Recently a storm blew through the Chicagoland area, and our home lost electricity for a few hours. Fortunately, this happens infrequently—which is why we're never prepared when it does. My wife and I end up groping for flashlights (whose batteries are inevitably drained) and lighters (whose fuel has run out) to light candles (which are crammed into a single drawer and must be sorted, placed in holders, and spread throughout the house). I'll admit to cursing the darkness in such situations.

How different it was for my wife and me when we lived in Mexico City. One summer a power shortage required the government to cut off the electricity in parts of the city for two hours every night. Since we expected to lose electricity at 7:30 each evening, flashlights and lighters were at the ready, and candles had already been strategically placed throughout the house.

Healthy Christian ministry assumes that life is more like living in Mexico City than in a Chicago suburb. It assumes the lights go out in people's lives with some regularity, and it is prepared to light candles.

Yet some ministries seem shocked and appalled when the lights go out. They fumble for solutions and expend energy cursing the darkness of the surrounding culture.

They see Christian marriages disintegrate and say something helpful like, "Divorce is not God's will!" They learn that a young Bible study leader struggles with homosexual urges long after his conversion and say, "That's the behavior of someone who has yet to truly give his life to Christ." They hear that the leader of an overseas ministry has been accused of embezzlement and say, "Ministries need to be better stewards."

In other words, they assume that once we're in the church, the lights shouldn't go out anymore. They fear if we accept the reality of sin in the church, and try to graciously minister to sinners, we may only condone and encourage sin—for example, if we start a divorce ministry, we'll end up encouraging divorce. The problem is, we spend so much time worrying about cheapening grace, we end up hoarding it.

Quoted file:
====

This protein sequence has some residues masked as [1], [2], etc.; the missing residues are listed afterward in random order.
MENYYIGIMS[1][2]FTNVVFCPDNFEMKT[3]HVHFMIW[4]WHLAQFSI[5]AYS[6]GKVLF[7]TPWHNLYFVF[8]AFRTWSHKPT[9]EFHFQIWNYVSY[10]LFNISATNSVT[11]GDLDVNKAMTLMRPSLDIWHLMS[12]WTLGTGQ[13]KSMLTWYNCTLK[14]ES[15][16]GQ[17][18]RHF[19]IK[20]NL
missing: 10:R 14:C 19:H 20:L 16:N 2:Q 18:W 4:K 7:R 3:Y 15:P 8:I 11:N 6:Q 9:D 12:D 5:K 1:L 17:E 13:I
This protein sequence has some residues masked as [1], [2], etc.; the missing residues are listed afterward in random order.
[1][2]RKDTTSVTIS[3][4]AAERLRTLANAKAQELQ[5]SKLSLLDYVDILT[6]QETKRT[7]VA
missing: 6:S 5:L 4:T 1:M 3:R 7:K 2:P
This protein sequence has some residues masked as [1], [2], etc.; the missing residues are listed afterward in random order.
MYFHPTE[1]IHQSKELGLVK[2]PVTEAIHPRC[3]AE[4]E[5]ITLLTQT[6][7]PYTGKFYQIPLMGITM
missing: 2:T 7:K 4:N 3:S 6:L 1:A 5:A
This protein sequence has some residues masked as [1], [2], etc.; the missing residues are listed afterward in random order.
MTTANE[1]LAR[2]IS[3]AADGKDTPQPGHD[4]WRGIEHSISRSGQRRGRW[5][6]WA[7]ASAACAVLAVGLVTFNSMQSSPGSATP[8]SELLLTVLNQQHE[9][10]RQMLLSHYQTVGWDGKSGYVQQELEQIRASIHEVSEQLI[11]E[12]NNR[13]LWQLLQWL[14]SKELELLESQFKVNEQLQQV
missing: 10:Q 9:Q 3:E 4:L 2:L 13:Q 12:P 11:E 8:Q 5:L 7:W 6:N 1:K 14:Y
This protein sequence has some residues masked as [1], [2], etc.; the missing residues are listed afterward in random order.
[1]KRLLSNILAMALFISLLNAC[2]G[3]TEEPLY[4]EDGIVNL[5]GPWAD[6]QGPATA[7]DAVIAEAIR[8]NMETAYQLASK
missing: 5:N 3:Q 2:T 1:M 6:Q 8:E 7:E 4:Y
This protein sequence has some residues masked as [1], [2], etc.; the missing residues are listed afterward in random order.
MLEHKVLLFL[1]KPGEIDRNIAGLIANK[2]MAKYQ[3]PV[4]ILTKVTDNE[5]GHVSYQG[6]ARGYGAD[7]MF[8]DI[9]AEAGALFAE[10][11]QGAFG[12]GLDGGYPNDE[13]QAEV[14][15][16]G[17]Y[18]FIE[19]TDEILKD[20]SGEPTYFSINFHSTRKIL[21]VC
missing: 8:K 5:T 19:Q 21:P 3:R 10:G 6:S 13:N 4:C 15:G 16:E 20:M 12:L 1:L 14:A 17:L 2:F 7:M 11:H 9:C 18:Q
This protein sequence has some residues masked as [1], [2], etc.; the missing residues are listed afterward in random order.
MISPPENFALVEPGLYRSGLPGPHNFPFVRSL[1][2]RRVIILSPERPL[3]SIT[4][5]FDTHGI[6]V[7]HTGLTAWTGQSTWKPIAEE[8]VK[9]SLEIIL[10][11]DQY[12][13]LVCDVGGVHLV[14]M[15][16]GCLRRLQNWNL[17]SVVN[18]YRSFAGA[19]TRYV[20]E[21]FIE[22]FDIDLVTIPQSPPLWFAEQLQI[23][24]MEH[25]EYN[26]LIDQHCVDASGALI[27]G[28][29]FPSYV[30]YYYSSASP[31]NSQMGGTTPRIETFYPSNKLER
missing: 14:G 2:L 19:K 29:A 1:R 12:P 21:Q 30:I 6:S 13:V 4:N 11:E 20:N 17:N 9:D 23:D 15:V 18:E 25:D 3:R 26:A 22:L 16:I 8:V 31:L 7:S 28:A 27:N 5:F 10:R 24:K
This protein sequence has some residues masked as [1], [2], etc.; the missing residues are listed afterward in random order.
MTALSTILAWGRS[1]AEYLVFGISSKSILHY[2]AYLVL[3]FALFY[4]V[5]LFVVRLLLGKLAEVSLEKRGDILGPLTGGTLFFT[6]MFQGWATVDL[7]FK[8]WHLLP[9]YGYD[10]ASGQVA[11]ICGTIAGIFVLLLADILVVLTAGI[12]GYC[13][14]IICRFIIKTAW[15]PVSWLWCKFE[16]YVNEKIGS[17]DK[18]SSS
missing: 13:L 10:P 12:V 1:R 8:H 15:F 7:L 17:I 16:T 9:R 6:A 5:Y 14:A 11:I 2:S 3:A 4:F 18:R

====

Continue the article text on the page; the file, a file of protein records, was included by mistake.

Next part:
This issue of Christianity Today, more than most, assumes that the lights go out, and go out with some regularity, even in the church. We assume that marriages fail ("What God Has Joined"), that sexual temptation (hetero- and homo-) abides ("An Older, Wiser Ex-Gay Movement"), that shame paralyzes ("Gutsy Guilt," page 72), and that poverty remains rampant ("The Cancer of Stinginess" and "From Hand Out to Hand Up," page 86).

We also assume that sometimes the lights go out because people overload their circuits. There may be larger cultural forces at play, but in the end, it's often their own fault. So what? Since when does the church only minister to victims of sin? We are also called to minister to perpetrators of sin—tax collectors, prostitutes, people like us.

Is this cheap grace? If so, then God is the most guilty. While we were yet sinners, he lit a candle for us, just as he planned and expected to.

Related Elsewhere:

See more articles from our October issue.

Mark Galli, senior managing editor, writes the biweekly column SoulWork.

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